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Is home renovation due to a medical condition covered by my FSA?
Flexible Spending Account Eligible Expenses For Home
The answer to this question may surprise you. Yes, if home renovations help to accommodate a specific medical condition, then these could be covered by a Flexible Spending Account (FSA). While many people associate their FSA with usual medical costs such as co-pays and deductibles at the doctor’s office, or even medical products, many people are not aware that home renovation could be reimbursed as well.
According to the IRS, if the cost of improvements increases the value of a home in any way, then the cost of the improvements is reduced by the increase in value of a home. The difference would be deemed a medical expense. If the property value does not increase due to home improvements, then the entire cost can be included as an FSA eligible expense. In the case of home improvements to accommodate medical conditions, these often do not increase home values and can be included in full as FSA eligible expenses.
Who determines Eligibility?
The IRS provides detailed guidelines on what it considers acceptable (or “qualifying”) FSA eligible expenses. Home renovation is included on the IRS list of FSA eligible expenses. FSAstore.com also has an updated FSA Eligibility List, if you want to check which types of expenses would be covered by an FSA.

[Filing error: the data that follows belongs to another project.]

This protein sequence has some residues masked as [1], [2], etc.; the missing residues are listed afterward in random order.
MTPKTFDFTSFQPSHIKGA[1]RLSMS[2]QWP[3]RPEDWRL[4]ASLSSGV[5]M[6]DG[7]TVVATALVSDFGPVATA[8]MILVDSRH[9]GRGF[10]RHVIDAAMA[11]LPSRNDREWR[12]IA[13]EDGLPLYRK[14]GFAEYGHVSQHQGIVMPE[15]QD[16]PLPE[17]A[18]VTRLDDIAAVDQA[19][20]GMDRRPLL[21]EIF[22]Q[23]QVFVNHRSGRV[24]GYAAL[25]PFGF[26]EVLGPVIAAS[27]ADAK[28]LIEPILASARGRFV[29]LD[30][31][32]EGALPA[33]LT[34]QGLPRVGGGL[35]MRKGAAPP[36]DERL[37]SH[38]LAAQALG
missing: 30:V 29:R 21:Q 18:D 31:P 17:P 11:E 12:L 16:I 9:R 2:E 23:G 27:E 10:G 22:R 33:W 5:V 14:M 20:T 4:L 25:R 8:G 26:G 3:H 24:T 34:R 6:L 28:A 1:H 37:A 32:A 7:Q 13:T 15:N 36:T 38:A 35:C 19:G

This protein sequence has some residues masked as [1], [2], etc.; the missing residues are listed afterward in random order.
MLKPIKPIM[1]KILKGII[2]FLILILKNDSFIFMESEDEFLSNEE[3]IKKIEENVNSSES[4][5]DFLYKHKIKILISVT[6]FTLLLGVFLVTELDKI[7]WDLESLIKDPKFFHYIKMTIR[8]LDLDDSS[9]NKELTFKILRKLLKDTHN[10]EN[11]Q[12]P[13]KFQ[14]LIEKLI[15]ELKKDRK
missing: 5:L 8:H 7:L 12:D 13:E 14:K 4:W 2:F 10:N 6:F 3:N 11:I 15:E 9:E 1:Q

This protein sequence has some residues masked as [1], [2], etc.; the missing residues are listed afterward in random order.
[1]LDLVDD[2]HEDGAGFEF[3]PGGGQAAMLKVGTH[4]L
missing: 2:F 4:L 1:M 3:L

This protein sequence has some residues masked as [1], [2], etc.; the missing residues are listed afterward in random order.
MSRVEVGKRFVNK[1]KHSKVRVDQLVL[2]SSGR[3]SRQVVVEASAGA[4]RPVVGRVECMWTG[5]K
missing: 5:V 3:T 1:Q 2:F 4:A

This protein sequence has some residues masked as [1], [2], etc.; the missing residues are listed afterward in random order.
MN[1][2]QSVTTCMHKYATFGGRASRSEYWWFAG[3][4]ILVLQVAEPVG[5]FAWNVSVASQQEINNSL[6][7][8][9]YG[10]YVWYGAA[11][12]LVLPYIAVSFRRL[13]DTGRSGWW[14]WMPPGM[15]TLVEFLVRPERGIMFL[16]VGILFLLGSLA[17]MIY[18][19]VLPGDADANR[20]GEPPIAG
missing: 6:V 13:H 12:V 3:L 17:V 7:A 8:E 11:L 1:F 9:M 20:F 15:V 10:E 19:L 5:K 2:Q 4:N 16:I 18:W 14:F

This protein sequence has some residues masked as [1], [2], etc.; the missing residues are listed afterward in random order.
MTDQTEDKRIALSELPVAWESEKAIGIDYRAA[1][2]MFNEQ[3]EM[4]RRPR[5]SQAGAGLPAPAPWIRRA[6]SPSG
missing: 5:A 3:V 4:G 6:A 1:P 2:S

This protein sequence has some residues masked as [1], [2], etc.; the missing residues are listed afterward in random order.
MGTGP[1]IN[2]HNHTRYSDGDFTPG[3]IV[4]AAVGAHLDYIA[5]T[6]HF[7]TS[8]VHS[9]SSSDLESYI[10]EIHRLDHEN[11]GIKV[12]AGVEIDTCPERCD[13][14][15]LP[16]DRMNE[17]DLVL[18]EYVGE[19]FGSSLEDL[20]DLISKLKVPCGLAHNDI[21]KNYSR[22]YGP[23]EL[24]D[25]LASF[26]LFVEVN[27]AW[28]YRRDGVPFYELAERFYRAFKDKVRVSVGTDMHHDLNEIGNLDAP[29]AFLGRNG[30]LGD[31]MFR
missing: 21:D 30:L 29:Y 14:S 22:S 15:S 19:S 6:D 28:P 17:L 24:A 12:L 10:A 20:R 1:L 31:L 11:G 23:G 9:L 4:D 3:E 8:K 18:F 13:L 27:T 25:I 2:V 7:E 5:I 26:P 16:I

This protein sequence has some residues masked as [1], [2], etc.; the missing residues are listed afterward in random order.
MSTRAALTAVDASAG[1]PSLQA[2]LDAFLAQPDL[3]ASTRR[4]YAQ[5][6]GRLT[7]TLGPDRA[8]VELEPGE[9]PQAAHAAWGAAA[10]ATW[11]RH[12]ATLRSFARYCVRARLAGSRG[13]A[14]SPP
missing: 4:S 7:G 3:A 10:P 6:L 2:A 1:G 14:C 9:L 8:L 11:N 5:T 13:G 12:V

Special equipment can be installed in a home to treat a medical condition – whether it’s for you, a spouse or a dependent. Other construction costs for non-medical reasons do not qualify for FSA reimbursement.
Among FSA eligible expenses are:
- Installing Entrance or exit ramps
- Widening of doorways, modifying hallways or stairways
- Lowering kitchen cabinets and other furniture
- Installing railings or support bars
- Moving certain fixtures
- Renovation of bathrooms to install bars or other features
- Installing lifts or porch lifts
- Wheelchairs, walking aids (canes) and bathroom safety equipment are also FSA eligible items. BrowseHome Health Careto find these items.
The IRS also gives a good example of who may qualify:
Say that John has a heart condition and isn’t able to enter into a bathtub. He could use his FSA to have a bathroom installed on the first floor of his house. This could be an FSA eligible expense, since he needed this renovation to accommodate his medical symptoms. Again, if the cost of these home improvements does not increase the value of his home, then it could be included as an FSA eligible expense. If the cost does increase the home value, then the cost of renovations is reduced by the increase in his home value – and only the difference is deemed a medical expense.
The IRS has a “Capital Expense Worksheet” to help you calculate the cost of home renovation in terms of your medical expenses.